“These are adults who want to sit and have a beer,” Powell said. “It’s not like these are underage kids.”
Donald Irvine, busy eating a BLT sandwich at the bar and washing it down with a cold brew, was one of the patrons there last week. He retired in 2005 and now travels regularly from his fulltime home in Tampa, Fla., to the second home he built in Cashiers. Irvine believes North Carolina’s ABC laws are a mishmash of confusion, and that Jackson County would be better off just passing countywide alcohol.
“I can just put up a tennis net and say, ‘I’m a sports club’ and sell alcohol,” he said in wonderment.
Well, it’s not quite that easy, but it’s close — if you’ve got the cash to back the dream. In the Glenville community outside of Cashiers alongside N.C. 107, JJ’s Eatery qualifies as a sports club. Owners Jacqueline and Joel Smilack built two regulation-size tennis courts, and now they are running a bar and restaurant, BP gasoline station and a package store.
Never mind that JJ’s tennis courts are up a weedy, relatively unused-looking dirt road and out of sight — they are in fact used, they do in fact qualify the couple to legally sell alcoholic beverages, and the Smilacks are doing a brisk business indeed serving thirsty lake-goers and Glenville residents unwilling to hoof it off the mountain to buy beer.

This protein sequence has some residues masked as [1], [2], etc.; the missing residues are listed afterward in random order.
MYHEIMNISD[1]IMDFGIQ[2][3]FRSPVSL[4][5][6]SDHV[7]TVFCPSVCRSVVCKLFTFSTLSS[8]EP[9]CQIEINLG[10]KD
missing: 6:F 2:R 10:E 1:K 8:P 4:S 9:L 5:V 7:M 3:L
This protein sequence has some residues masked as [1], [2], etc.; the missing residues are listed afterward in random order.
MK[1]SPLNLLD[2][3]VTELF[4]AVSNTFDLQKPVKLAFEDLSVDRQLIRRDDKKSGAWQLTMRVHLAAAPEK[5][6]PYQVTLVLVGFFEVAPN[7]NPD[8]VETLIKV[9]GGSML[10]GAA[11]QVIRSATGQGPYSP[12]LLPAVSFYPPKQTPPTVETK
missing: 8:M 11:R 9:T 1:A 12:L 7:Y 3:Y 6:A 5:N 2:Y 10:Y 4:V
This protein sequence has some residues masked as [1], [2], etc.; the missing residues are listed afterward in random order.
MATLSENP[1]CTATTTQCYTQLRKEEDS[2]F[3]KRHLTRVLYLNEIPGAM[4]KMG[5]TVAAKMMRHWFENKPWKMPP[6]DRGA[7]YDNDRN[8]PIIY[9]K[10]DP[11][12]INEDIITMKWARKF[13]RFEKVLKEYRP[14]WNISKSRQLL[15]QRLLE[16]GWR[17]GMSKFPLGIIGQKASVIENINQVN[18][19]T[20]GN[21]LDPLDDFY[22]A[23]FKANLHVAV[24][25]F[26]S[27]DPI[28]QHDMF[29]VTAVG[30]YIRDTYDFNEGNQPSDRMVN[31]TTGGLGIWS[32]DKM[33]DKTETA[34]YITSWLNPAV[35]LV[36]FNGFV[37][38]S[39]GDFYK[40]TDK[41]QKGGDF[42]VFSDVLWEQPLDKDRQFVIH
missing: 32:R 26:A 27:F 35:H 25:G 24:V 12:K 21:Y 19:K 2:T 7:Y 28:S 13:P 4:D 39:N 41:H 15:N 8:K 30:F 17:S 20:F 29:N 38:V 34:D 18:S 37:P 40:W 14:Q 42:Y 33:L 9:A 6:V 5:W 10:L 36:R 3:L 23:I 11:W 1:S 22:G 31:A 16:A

To meet the state’s requirements for a sports club, the Smilacks charge $5 for a weekly membership or $50 for a year, with tennis court rentals extra at $15 an hour. Or, for the tennis lover in their midst, there’s a $75 annual membership option with unlimited court time.
Provide a name, address, date of birth and driver’s license number, sign on the line and you, too, can buy whatever you’d like to drink from JJ’s — the membership fee is automatically included in the prices of the alcoholic beverages you buy.
“That was the requirement from ABC to do what we do here,” Jacqueline Smilack said of the sports-club designation. “We don’t make the rules, we just have to abide by them.”
Heidi Taylor, who stopped into JJ’s last week to get a cool six-pack before heading out for a hot day on the lake, moved to Glenville just last year.
It was her first experience with a dry county, and at first she thought it meant exactly that. But she quickly learned the lay of the land.
“It is really not that much of a problem to buy alcohol,” Taylor said, easily ticking off half a dozen places where you can buy it, either to go or from a bar.